JL Wrangler Exhaust Buying Guide

JL Wrangler Exhaust Buying Guide

Last Updated July 20, 2021 | Meghan Drummond

Though there’s nothing wrong with the Jeep JL Wrangler’s stock exhaust system, it’s easy to get a personal exhaust note that’s more your style and that will make your Wrangler stand out. Exhaust systems are also an easy place to improve performance, making it a good choice for many Jeeper's first modification.

Stock exhaust systems are infamous for having a weak exhaust note and restricting power by causing backpressure to build up. Though the Wrangler’s is better than most stock exhausts, it can still be improved easily with a few basic modifications.

The options for Wrangler aftermarket exhaust systems are numerous, and systems can either be purchased together or piecemealed together provided that each component is understood and selected with care. No one wants to buy one great piece of an exhaust system only to find out it won’t work with their dream-build.

We recommend figuring out exactly what you want from your Wrangler’s exhaust before starting to build it out, that way your exhaust system can be a great-sounding and great-performing part of your Jeep. These are some of the top exhaust modifications for JL Wranglers, and what you can expect to see from each.

An exhaust system on a wood table

Cat-Back Exhaust Systems

Cat-back exhaust systems replace everything starting at the rear outlet of your catalytic converter (while leaving the catalytic converter itself intact). This includes the muffler, the exhaust tips, and the pipes that connect those components.

It’s a misconception that all cat-back kits require deleting your muffler, and that’s certainly true for many off-road setups. Muffler options are available though, and many prefer the exhaust note from a muffler-equipped exhaust.

There’s no question that cat-back exhaust systems allow for the most customization, especially with regards to how much power you’d like to have and how much sound you’re interested in making. Everything from the pipe diameter to the muffler type is customizable.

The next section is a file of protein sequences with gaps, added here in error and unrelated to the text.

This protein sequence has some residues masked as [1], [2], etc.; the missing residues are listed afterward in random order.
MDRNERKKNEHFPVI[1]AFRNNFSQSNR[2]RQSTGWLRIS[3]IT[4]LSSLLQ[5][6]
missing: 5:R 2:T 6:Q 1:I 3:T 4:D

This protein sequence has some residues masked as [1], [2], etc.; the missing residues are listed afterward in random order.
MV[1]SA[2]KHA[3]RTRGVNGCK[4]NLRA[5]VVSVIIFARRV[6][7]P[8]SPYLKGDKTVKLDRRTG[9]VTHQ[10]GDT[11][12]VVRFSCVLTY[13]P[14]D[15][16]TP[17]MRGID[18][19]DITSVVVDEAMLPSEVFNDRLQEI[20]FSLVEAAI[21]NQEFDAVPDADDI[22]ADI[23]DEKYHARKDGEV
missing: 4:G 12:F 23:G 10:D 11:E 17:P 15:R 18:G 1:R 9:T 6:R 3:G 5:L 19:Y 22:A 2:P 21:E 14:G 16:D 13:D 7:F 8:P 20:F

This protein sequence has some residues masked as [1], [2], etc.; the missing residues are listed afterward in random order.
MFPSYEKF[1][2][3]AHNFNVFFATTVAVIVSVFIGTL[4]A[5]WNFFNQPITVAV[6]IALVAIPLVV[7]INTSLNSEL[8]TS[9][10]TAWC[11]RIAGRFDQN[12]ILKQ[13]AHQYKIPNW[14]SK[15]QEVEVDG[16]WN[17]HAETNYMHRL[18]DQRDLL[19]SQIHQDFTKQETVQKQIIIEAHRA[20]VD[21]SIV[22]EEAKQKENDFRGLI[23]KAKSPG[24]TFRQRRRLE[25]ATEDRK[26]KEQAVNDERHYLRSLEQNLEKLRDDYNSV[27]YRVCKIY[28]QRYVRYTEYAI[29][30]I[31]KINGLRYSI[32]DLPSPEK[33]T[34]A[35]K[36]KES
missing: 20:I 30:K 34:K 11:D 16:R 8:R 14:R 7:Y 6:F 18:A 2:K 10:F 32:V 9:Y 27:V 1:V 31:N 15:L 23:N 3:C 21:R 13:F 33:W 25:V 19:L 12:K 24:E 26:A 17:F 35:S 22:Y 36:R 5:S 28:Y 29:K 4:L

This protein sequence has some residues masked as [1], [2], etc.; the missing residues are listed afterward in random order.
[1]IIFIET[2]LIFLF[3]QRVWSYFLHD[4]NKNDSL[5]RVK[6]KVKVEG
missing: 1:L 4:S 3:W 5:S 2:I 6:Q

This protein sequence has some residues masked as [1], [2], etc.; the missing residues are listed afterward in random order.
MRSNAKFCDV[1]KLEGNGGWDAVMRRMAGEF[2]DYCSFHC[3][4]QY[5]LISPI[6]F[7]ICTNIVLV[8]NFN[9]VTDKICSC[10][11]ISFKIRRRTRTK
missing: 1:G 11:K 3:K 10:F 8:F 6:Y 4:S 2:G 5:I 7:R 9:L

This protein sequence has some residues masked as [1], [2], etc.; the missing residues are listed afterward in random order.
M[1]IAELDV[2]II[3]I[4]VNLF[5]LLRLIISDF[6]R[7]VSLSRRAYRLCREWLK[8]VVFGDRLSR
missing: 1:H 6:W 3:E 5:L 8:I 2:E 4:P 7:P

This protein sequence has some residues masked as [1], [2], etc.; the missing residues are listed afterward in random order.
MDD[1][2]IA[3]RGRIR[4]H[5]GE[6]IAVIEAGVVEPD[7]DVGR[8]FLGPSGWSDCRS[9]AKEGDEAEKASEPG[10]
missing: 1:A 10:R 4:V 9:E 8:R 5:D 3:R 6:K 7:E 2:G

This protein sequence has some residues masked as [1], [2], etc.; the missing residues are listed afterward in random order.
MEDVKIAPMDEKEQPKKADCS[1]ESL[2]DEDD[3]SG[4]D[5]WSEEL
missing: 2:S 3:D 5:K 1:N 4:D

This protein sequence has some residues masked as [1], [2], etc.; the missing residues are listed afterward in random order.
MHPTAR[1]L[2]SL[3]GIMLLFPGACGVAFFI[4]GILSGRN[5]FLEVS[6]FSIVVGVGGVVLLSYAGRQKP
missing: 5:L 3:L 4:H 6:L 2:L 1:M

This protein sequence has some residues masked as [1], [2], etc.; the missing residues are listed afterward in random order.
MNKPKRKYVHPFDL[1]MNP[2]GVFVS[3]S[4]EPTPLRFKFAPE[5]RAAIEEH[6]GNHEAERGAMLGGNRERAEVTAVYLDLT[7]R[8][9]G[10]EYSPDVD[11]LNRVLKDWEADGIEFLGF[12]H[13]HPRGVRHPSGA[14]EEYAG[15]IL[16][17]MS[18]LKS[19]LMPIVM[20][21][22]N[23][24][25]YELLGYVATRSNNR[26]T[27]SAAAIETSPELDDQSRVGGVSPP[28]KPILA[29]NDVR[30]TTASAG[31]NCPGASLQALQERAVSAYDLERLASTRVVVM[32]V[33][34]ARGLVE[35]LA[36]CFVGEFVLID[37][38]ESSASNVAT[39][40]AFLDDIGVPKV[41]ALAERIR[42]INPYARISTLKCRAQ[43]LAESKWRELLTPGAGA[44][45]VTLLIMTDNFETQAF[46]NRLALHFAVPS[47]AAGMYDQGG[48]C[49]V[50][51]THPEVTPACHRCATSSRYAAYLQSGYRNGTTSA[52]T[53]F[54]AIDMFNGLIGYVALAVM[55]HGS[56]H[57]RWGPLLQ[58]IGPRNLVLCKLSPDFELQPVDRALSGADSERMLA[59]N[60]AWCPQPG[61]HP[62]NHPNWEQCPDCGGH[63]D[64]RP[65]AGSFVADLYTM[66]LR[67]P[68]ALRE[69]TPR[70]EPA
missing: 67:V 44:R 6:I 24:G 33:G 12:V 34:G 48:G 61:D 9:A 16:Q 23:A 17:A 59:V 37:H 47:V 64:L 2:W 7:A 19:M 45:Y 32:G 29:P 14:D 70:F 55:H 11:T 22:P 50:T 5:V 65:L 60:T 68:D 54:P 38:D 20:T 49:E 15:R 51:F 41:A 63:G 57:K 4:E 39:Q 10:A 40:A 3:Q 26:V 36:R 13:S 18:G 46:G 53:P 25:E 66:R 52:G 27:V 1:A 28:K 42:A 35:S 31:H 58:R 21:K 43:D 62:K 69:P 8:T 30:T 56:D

Most people agree that the exhaust note that comes from a truly well-assembled and installed cat-back exhaust system is second to none, and the additional performance boost is noticeable from the moment they touch the gas pedal. By replacing all of the elements of the exhaust at once, it’s easy to make sure that the gases are able to leave unobstructed, preserving power.

Of course this level of freedom requires a lot of installation, which is probably the only major negative to a cat-back system.

Thankfully, the team at CJ Off-Road has experience with installing cat-back systems, and have made this video to show you what’s required for a perfect sounding cat-back installation.

As you can see, installing a cat-back exhaust is a fairly involved and time consuming process, but exhaust mods are uniquely situated to improve your experience inside your Wrangler and on the trails. This makes them worth the monetary and time investment that they require.

There are a lot of options for cat-back systems, each promising its own unique benefits.

Axle-Back Exhaust Systems

If you’re almost pleased with your exhaust note but just want a little extra rumble, an axle-back exhaust provides many of the same benefits as a cat-back exhaust. An axle-back system replaces everything from your rear axle, which includes your muffler and exhaust tips.

The great thing about an axle-back system is that you’ll still have all the great muffler selections that you would with a cat-back system, which means a great exhaust note.

In this CJ Off-Road video, Matt walks us through the steps necessary for an axle-back installation. Though these will vary across brands and systems, the basics should be very similar.

Though involved, an axle-back exhaust system is an easier installation than a cat-back system. Even Jeepers who are new to the modification world can install an axle-back system and see an immediately improved sound.